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Do small but wealthy interest groups influence referendums, ballot initiatives, and other forms of direct legislation at the expense of the broader public interest? Many observers argue that they do, often lamenting that direct legislation has, paradoxically, been captured by the very same wealthy interests whose power it was designed to curb. Elisabeth Gerber, however, challenges that argument. In this first systematic study of how money and interest group power actually affect direct legislation, she reveals that big spending does not necessarily mean big influence.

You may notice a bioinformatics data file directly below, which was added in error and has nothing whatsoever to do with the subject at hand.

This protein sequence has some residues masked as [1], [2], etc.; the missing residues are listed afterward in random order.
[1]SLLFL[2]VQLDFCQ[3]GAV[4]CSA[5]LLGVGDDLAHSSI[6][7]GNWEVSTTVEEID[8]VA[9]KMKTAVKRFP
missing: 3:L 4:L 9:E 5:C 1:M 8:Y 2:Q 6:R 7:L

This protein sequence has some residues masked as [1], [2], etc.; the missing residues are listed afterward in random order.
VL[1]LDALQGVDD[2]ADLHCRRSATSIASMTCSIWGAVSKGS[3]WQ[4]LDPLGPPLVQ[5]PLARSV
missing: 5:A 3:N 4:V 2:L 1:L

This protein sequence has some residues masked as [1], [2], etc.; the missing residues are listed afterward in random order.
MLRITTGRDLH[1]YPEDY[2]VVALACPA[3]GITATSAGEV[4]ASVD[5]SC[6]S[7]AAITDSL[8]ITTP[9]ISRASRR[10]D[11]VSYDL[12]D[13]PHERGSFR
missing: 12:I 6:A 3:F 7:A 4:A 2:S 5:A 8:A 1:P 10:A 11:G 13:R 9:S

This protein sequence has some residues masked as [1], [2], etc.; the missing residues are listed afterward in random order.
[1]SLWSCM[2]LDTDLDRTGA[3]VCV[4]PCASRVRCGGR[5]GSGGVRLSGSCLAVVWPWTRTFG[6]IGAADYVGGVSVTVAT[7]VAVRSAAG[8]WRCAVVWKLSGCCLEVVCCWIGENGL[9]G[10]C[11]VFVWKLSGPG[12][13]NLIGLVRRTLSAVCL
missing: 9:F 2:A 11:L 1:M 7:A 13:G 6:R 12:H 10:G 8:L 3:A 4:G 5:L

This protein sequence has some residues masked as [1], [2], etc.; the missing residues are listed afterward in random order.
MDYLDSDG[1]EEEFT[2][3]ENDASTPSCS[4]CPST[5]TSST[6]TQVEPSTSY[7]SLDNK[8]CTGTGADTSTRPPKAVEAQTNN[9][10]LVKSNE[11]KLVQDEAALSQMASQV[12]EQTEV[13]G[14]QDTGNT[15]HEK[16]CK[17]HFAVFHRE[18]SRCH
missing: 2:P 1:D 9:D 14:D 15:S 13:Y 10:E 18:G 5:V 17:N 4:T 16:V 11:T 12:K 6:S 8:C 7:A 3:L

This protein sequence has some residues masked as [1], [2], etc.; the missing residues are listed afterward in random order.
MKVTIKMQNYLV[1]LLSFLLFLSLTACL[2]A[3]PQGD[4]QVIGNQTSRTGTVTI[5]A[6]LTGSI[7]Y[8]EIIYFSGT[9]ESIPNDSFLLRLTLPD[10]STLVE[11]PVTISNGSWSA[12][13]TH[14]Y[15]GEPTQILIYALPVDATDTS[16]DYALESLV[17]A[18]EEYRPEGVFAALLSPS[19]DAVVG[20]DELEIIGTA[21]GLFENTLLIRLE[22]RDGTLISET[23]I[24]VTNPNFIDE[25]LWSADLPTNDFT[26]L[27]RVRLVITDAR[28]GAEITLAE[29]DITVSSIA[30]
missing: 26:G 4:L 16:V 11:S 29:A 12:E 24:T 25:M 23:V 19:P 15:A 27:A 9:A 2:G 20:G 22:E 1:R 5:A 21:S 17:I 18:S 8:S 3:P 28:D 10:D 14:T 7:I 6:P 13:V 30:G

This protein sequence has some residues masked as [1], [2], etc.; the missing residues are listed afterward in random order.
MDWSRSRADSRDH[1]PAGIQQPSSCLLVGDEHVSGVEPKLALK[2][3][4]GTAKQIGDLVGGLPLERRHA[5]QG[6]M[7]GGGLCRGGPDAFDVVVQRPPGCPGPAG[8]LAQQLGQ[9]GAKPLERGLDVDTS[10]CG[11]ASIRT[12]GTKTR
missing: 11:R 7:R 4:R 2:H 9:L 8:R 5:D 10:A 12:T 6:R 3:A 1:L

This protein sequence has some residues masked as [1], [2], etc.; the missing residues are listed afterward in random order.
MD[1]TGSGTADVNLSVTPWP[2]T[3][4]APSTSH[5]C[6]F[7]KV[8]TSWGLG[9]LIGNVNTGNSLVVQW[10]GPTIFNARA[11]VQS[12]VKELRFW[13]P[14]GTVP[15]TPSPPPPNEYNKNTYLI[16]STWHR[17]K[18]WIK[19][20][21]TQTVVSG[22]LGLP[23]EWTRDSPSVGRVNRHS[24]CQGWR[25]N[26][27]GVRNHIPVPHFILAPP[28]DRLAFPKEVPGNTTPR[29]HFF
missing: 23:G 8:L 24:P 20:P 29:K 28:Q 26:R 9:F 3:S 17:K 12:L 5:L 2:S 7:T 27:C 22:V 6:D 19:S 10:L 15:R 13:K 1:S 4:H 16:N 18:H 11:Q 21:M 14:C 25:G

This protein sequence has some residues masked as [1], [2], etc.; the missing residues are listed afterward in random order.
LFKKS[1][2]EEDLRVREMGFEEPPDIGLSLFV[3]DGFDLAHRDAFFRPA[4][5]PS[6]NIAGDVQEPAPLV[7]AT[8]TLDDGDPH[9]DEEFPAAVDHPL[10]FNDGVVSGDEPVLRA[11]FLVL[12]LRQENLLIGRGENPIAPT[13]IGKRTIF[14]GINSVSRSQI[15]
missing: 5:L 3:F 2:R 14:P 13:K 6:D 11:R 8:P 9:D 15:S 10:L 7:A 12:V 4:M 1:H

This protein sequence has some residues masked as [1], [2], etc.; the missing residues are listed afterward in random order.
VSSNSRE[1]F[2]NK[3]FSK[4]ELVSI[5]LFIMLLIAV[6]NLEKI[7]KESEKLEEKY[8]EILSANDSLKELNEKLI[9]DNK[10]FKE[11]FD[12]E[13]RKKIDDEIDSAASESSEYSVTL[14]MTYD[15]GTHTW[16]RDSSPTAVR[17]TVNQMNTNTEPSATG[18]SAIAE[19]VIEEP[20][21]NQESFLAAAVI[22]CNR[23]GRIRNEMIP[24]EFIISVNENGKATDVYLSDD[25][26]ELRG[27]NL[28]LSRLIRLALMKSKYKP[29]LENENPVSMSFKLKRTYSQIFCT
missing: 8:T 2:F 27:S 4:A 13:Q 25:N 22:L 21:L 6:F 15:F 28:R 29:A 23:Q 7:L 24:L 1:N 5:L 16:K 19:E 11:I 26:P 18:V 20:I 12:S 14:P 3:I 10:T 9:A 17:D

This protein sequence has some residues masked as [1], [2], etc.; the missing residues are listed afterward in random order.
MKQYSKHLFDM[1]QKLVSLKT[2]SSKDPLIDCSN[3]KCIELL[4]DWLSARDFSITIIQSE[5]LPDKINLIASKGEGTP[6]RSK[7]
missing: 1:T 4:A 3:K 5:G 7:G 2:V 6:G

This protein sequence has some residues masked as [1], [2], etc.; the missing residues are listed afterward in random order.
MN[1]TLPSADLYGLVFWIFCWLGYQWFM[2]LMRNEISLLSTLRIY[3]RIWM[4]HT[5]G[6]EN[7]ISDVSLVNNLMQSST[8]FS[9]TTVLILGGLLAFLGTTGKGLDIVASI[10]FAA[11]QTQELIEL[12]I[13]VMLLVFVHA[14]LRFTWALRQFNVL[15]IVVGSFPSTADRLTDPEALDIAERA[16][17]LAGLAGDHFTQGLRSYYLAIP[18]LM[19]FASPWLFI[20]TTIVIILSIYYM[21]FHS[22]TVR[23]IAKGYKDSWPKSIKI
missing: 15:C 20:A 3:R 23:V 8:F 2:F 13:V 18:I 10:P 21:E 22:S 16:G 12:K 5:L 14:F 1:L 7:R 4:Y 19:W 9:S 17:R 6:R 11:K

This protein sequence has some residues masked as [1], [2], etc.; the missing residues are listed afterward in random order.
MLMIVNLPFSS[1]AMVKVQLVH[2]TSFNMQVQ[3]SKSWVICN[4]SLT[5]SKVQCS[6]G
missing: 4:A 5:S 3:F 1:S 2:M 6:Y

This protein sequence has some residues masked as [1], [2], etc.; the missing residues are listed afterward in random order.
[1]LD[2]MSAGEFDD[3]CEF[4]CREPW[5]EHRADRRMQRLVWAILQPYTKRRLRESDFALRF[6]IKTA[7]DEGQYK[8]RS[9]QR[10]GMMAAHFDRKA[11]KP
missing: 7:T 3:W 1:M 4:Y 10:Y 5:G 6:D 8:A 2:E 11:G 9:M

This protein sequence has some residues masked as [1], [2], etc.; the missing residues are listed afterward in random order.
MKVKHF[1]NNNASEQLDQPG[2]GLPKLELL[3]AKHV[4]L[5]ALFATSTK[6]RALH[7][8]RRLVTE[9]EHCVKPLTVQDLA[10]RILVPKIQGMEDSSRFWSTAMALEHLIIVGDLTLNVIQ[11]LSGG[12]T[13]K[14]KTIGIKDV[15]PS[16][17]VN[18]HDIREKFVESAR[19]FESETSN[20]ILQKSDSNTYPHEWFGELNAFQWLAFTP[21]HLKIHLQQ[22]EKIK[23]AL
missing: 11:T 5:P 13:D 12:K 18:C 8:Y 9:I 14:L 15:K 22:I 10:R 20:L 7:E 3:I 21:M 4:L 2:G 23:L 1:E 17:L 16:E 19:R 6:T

Gerber bases her findings on extensive surveys of the activities and motivations of interest groups and on close examination of campaign finance records from 168 direct legislation campaigns in eight states. Her research confirms what such wealthy interests as the insurance industry, trial lawyer associations, and tobacco companies have learned by defeats at the ballot box: if citizens do not like a proposed new law, even an expensive, high-profile campaign will not make them change their mind. She demonstrates, however, that these economic interest groups have considerable success in using direct legislation to block initiatives that others are proposing and to exert pressure on politicians. By contrast, citizen interest groups with broad-based support and significant organizational resources have proven to be extremely effective in using direct legislation to pass new laws. Clearly written and argued, this is a major theoretical and empirical contribution to our understanding of the role of citizens and organized interests in the American legislative process.